You’ll want to dry each one with a dry towel or similar and then replace them. A little tip, sometimes, even when you’re working with windows that are all the same size, some mould to their window frames. You might mark them in that situation as to where they go, so you don’t fight with them later.
6. SPRUCE UP THE DECK AND THE PORCH
First, you’ll need to clear the area of furniture, then sweep off the porch and deck. Once the deck and the porch are clear of furniture and debris, you can thoroughly inspect them for signs of impending maintenance issues. Look for rotting boards that may need replacing, and hammer down any nails that have come loose and are sticking up. It’s also a good idea to check and see if your deck or porch needs resealed.
Spray down the area with a garden hose, or pour a bucket of water on the area. If the water beads into small puddles, then the deck does not need to be resealed, so you can breathe a sigh of relief. But if the water soaks into the wood, you’ve got a problem, and you’ll need to get the deck resealed pronto. Otherwise, those boards are going to rot and cause major headaches in the near future.
Once you’ve taken care of the structural integrity of the porch and the deck, it’s time to wash it with a high-quality cleaner and scrub away any stuck on dirt and grime.
While you’re outside, take a look at your fence. If you have a metal fence, chances are you won’t have much to worry about, however, wood fences are a different story. Check them for damage and make a plan to repair, restain, repaint or rebuild any part of the fence that isn’t functioning correctly.
7. INSPECT THE OUTSIDE FAUCETS AND HOSES FOR LEAKS
Hoses with pinhole leaks can be temporarily repaired with black electrician’s tape. Wrap the tape around the hose when it is dry to stop the leak and get another summer’s worth of life out of the hose. Any leaking faucets will need tightened up or replaced, depending on the extent of the issue.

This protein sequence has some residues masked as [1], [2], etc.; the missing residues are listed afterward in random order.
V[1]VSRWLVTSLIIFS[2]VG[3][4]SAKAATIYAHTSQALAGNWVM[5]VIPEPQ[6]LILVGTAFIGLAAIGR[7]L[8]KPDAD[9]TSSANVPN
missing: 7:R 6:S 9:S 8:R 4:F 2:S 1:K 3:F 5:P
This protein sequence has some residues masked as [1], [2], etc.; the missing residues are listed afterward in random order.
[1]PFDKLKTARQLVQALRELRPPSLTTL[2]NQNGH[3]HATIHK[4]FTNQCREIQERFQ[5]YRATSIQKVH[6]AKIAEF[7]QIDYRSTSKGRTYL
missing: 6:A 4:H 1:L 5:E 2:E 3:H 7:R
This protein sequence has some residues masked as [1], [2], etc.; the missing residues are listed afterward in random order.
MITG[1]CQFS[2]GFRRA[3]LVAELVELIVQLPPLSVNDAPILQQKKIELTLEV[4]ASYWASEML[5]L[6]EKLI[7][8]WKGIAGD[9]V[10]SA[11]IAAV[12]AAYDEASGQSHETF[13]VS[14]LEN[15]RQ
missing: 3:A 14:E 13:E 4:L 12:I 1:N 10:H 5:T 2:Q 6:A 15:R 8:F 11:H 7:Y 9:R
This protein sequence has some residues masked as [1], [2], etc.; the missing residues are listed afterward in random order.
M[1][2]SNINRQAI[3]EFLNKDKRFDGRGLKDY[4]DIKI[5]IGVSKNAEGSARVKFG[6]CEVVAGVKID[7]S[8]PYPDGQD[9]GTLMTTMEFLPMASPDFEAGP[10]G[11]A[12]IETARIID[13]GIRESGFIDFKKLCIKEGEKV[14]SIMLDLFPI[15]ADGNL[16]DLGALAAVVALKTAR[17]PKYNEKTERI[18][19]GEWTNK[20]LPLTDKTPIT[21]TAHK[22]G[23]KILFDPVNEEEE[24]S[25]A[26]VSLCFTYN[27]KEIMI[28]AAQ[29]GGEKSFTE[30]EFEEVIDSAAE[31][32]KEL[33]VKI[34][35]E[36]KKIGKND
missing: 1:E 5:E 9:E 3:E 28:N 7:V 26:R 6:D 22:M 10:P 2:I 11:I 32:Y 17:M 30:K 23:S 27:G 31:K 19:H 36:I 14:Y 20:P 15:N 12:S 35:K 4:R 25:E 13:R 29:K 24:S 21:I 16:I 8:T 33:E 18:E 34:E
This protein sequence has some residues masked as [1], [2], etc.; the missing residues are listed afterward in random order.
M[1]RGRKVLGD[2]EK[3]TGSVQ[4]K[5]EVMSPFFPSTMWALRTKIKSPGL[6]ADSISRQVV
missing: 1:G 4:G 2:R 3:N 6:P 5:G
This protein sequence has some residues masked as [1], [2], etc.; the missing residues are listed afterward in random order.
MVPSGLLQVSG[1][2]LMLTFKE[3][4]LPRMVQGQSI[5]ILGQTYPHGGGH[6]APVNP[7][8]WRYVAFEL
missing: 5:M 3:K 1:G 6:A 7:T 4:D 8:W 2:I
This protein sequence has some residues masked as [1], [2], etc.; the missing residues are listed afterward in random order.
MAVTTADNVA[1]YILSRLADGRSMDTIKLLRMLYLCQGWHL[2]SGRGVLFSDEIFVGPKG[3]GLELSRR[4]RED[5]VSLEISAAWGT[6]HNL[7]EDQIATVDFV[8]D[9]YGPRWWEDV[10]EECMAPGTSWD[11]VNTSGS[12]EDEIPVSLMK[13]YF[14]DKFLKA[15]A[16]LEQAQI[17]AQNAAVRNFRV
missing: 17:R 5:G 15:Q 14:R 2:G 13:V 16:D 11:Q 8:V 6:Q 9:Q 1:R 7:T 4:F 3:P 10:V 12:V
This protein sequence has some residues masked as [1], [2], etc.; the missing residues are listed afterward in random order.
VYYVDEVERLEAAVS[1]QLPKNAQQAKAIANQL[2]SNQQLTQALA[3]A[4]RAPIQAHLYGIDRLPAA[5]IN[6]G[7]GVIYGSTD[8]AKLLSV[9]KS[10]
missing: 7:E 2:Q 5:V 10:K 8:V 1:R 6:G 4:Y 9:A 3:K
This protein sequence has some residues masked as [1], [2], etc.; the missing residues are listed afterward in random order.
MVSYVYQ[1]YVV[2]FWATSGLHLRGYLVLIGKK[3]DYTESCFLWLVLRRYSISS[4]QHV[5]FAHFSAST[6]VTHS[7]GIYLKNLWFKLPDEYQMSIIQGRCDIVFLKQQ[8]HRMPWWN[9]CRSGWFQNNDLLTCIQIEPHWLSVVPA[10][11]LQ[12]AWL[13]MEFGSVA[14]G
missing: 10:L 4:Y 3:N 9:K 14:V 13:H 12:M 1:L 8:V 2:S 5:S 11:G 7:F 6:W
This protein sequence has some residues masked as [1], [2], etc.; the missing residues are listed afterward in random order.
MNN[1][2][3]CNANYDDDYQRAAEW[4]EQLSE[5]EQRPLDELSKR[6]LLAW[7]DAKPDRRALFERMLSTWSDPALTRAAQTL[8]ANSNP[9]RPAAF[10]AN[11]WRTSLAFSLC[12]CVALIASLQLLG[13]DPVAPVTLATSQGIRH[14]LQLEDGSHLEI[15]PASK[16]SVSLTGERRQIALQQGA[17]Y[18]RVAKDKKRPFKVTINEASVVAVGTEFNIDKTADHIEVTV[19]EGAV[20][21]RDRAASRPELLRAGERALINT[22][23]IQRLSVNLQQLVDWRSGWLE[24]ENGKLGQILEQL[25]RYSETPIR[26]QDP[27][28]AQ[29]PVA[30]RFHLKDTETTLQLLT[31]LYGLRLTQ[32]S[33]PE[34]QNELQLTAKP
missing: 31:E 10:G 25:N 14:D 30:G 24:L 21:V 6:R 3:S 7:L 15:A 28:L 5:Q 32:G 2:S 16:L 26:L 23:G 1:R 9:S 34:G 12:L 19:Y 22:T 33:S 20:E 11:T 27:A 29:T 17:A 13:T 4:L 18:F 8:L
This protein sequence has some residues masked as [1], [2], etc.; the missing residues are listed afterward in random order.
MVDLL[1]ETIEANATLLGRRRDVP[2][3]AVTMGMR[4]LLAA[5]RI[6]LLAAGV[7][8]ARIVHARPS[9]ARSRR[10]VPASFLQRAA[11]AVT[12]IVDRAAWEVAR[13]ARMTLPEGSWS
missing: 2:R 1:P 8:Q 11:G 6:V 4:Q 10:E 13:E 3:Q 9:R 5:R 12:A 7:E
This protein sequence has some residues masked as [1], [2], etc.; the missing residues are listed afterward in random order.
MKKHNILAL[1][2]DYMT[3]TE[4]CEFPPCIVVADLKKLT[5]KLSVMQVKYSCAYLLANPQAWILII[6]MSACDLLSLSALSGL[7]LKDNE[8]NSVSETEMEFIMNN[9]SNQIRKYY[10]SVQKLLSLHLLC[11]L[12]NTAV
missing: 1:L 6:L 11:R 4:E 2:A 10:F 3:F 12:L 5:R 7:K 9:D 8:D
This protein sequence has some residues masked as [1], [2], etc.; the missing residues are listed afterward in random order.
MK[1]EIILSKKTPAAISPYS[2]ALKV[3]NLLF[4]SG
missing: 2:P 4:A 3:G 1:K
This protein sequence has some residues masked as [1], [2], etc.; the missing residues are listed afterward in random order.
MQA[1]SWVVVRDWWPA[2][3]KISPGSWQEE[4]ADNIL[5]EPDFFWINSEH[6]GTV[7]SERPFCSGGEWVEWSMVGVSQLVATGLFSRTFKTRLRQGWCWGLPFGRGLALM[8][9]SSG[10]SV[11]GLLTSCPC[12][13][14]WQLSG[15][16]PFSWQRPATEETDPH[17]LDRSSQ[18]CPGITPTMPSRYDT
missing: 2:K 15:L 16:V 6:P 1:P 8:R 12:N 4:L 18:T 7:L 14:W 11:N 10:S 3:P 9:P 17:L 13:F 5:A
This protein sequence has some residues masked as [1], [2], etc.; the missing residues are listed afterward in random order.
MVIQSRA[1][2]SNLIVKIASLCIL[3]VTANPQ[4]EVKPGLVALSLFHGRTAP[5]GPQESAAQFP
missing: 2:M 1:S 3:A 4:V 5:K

Mineral build-up can cause all kinds of annoying issues and most of which are pretty easy to handle. Faucets tend to stop working efficiently, and shower heads might start squirting you in the eye as one (or more) of the chambers decides to go rogue. Take your fixture apart and clean them with safe cleaners that will remove hard water, calcium, rust or lime. If you don’t want to take your show head apart (no one does), you can fill a plastic bag with your cleaning solution and tie that around the showerhead to soak.
As far as drains are concerned, this is not a fun job, but a good maintenance habit worth adopting. Don’t wait for there to be a backup, because you already know that is going to happen when you have guests. Be proactive and clean the drains and flush them with a bleach solution to get them flowing in tip-top shape.
8. CLEAN THE GUTTERS AND DOWNSPOUTS
After a Winter full of – who knows what, your drains and gutters might have taken a beating. Take some time to clean these spaces out because as Spring downpours arrive, the last thing you need is full gutters that backup water into your eaves doing some significant damage. If you’re uncomfortable doing this yourself, which is understandable, consider hiring someone to help you with this task. If hiring someone means you won’t have to climb ladders, the expense is worth it to get professionals.
The gutters and downspouts keep water from pooling on the roof or near the foundation. It’s critical that these parts of the house are clear of debris and in good working order. Replace any sections of the gutters or downspouts that are damaged, and clean the gutters of leaves, twigs, and other debris. This should ideally be done in the late spring, and again in late fall.
Summer only comes once a year, and the spring months leading up to the blazing hot summer are the perfect time to get your house in tiptop shape. Take the time to inspect and maintain your home this summer so you can sell it quicker and command a higher price for your well-maintained property.
This article originally appeared on Spectora